This is the first of a five-part entry written by “Anonymous”.

Let me begin selfishly…by talking about me.

I am an only child. My parents divorced when I was 7. I lived with my mother throughout my childhood and watched both my mother and father marry and divorce multiple times, searching for happiness and fulfillment in another person. According to whichever study you care to follow, my path through adulthood should have followed a similar trajectory of failed relationships and familial brokenness. My father was not a figure in my life, but when he died three years ago, I was able to honestly forgive him for his negligence and mistakes and hurts he had carelessly or unknowingly inflicted on me over the years. With God’s grace – and it was a miraculous instance when it occurred, I assure you – I was able to. I could pick up those grievances no longer. I tried, but I just couldn’t. God had removed the burden from me. Those childhood wounds were healed. Scars remain to be sure, but they are not painful to the touch or to probing. They just…are. The Great Physician can heal in a deeper way than we can ever heal ourselves.

But today, I carry a different wound. Not one from childhood, but from adulthood. Indeed, it is one that has come precisely because of my vocation to married life and to motherhood.

When my husband and I married, both of us coming from broken families, we felt a true desire, a calling even, to stop the brokenness of our pasts. ‘NO!’ we said, ‘The buck stops here. With us. It will go no further.’ I suppose implying to ourselves that somehow, we would do better than our parents. We wouldn’t make those mistakes. Sure, we said, we knew we’d make our own, but in our blissful youth and ignorance, we figured they’d somehow be more acceptable, or golly, not half as bad as our parents’, right? I mean, we were turning out alright, so we could do even better and turn out terrific children, model adults who would love and cherish the faith, this faith we as converts chose. Our children could be saints even! We would just need to do things a certain way, and all would be well.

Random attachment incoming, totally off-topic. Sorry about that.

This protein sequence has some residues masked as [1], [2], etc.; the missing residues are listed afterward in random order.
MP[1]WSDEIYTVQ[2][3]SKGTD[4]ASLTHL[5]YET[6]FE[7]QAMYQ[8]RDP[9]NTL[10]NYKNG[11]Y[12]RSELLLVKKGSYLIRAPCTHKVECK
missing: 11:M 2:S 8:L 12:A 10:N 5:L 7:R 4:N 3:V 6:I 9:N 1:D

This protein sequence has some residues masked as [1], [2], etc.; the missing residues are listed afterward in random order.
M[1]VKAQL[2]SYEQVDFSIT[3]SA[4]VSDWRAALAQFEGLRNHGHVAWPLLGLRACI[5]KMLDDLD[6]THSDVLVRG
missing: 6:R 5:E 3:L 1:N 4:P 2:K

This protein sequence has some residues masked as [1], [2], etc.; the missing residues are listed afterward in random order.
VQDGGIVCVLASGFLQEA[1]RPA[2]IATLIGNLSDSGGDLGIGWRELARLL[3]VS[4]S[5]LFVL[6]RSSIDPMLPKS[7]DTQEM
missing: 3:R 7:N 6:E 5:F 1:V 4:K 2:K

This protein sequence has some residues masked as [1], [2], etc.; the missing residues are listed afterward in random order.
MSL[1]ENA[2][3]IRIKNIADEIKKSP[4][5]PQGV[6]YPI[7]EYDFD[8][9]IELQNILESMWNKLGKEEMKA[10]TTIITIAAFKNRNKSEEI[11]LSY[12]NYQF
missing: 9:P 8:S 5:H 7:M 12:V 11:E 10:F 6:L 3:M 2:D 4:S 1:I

So why all this talk of woundedness and such? Sounds rather melodramatic indeed. I have come to realize though that I had not experienced heartache – true to the name heart-ache – as I have during the past three years. It is a wound that most of the time I prefer not to see, not to look at, to cover up and turn my eye from, to ignore so I can go about my daily business of caring for a home, teaching or being mother to my other children. It’s too painful. Too jagged and gaping. And no one wants to look long at that, for goodness’ sake. Today, at this moment, I am willing to uncover it, air it, probe its diameter and depth just a bit in order to share with you something that I have learned from it. And perhaps in the probing, there will be a bit of healing. For me as well as for you.

As a convert I realize more and more the less and less that I know about this audacious faith I am in. Daily I thank God for it. I have been told to look to St. Monica at this time of my life. And I am trying, honestly. I certainly made my choices as a young adult that led me far from Our Lord, and, with His Grace, made choices that brought me back to him. Much like the prodigal son. Only, daughter, in my case. Now, as a mother watching her child move further and further away from faith and family, experiencing the pain inflicted not only on my husband and I, but watching the ensuing pain brought on brothers and sisters who now also carry a secret sorrow, I can only say with the psalmist, ‘The waters have risen to my neck, and I have no foothold. Lord, save me from drowning.’ (ref: Psalm 69:1)

Read Part 2

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The opinions and experiences expressed in each blog entry in “The Upper Room” belong solely to the original authors and do not necessarily reflect the views and policies of Courage International, Inc. Some entries have been edited for length and clarity.